Were you a person who knows nothing about the Catholicism and watched Spotlight, the new film about the priest sex-abuse crisis (officially opening tomorrow), you would probably stay as far away as possible from the Church. The premise of the film is this: for several decades, the Catholic Church (in the film the focus is on the Church in Boston, but the problem was worldwide) covered up cases of sexual wrongdoing by priests. The Church moved these priest abusers from one parish to another and in and out of various programs of reparative therapy, even as it arranged confidential financial settlements with the victims of abuse and suppressed all attempts to publish the truth about the extent of the abuse.
Sad to say, these basic facts are indisputable, even if there are nuances that, depending upon your point of view, may soften somewhat the sharp edges of the scandal.
The film’s timeline ends in 2002 with the publication by the Boston Globe of the first major report of the pattern of abuse and cover-up, written by the paper’s investigative team, called Spotlight. In a final scene, the writer of that initial front-page story is in the office of a victims’ attorney, who is about to go into a meeting with a new client, whose pre-teen children have just recently been molested by a priest – a scene clearly meant to suggest that the abuse goes on, which a decade ago it may still have been.
According to the film, it was the Globe’s new Jewish editor, Marty Baron (played by Liev Schreiber), who sets Spotlight to work on the story of Fr. John Geoghan (the abuse crisis’ Typhoid Mary), who by all accounts was a serial pedophile and who was tried and convicted and sent to prison where in 2003 he was murdered by another inmate. Director Tom McCarthy’s film is, in some ways, a fairly plodding redux of Alan J. Pakula’s All the President’s Men, a much better movie that was nonetheless an equally self-congratulatory, over-hyped paean to journalistic “courage.”
Now in both Big Stories (Watergate and sex-abuse), there certainly were forces arrayed against the truth, although, let’s be honest, no shots were fired at the reporters. Pakula especially created a sense of foreboding danger, so the viewer may wonder if “Woodstein” will even survive to see their journalistic triumph splashed across the pages of the Washington Post. McCarthy can do no more than create a feeling of. . .unpleasantness – that Walter “Robby” Robinson (Michael Keaton), head of the Spotlight team, may find it difficult to fill out a foursome of other Catholic golfers or that Mike Rezendes (Mark Ruffalo), who writes the initial Globe exposé, may crack under the pressure of being frozen out of Catholic life in Boston, which pretty much is life in Boston.
The pace of All the President’s Men had me on the edge of my seat when I first saw it in 1976. Overblown as the whole shebang was, the film works as a thriller. Spotlight, however, gets bogged down in the process it chronicles, which is great if you like depositions. Mr. McCarthy uses many examples to make the same point, and Spotlight reporters huddled in the Globe’s archive flipping through copies of diocesan directories isn’t the same as Pakula’s soaring shot of Woodward and Bernstein in the Library of Congress.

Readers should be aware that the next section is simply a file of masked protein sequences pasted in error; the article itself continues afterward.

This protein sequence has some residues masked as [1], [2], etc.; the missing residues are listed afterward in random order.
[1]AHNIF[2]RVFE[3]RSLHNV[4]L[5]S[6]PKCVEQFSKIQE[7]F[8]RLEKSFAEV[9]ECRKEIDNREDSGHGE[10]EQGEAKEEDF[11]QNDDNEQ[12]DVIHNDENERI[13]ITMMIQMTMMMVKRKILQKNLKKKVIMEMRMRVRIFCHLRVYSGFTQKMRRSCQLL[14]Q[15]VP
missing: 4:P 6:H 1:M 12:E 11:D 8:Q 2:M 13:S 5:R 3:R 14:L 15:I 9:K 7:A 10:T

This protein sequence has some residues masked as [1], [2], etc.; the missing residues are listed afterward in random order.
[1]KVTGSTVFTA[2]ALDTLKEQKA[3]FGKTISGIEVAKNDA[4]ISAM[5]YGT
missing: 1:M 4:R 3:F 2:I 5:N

Still the movie does make its points, and it’s hard to muster sympathy for Boston’s Cardinal Bernard Law, who like Richard President Nixon, was to an extent driven from office by tenacious reporters. Law, it seems to me, was the more deserving of ignominy. There’s a scene near film’s end in which reporter Rezendes stands in the back of a church as a children’s choir sings a carol at Christmas. The church is beautiful, the kids are beautiful, and the music is beautiful. I have the “gift of tears,” a small grace from God – either that or I’m just a sap – and I felt them well up watching that scene, both in joy because of its essential beauty, the beauty of the Catholic faith, but also in sadness because of the betrayal of priests and bishops who failed to respond to widespread criminality with anything like Christian compassion, settling instead for Catholic careerism.
The Globe (via Crux) reported the other day that the USCCB has issued guidelines to parishes about how to respond to the release of Spotlight. “Do not let past events discourage you,” reads the bishops’ memo. “This is an opportunity to raise the awareness of all that has been done to prevent child sexual abuse in the church.” Would that this is all that were needed.
Spotlight states that, as one character puts it, the crisis “has nothing to do with being gay.” Indeed, that character’s real-life counterpart recently said in an interview that about a third of abuse in Boston was heterosexual. But the movie’s depositions all deal with homosexual acts, and there are odd interludes in which the reporters talk on the phone with Richard Sipe, author of Sex, Priests, and Power: Anatomy of a Crisis, who asserts that half of all Catholic clergy aren’t celibate, and we all know that nationwide the data indicate that more than 80 percent of all abuse cases (i.e. sexual contact with minors – defined as kids 17 and younger) involved homosexual activity. Who knows how many priests have failed to live up to their vows? Fifty percent seems awfully high. In any case, the crisis is mostly past, except perhaps in Rome.
So, Spotlight makes it’s points, although not very well, and it misses the depth of the scandal by being politically correct about its cause, but it’s worth seeing, if only for the performances of Keaton, Ruffalo, Stanley Tucci, and John Slattery.
[Spotlight is rated R, I guess because of its subject. There is no nudity and not much bad language, although there are explicit descriptions of the acts involved in abuse. The film is currently in limited release but will appear in wider distribution on November 20.]
UPDATE: Spotlight received the Oscar as Best Picture at the 88th Academy Awards ceremony.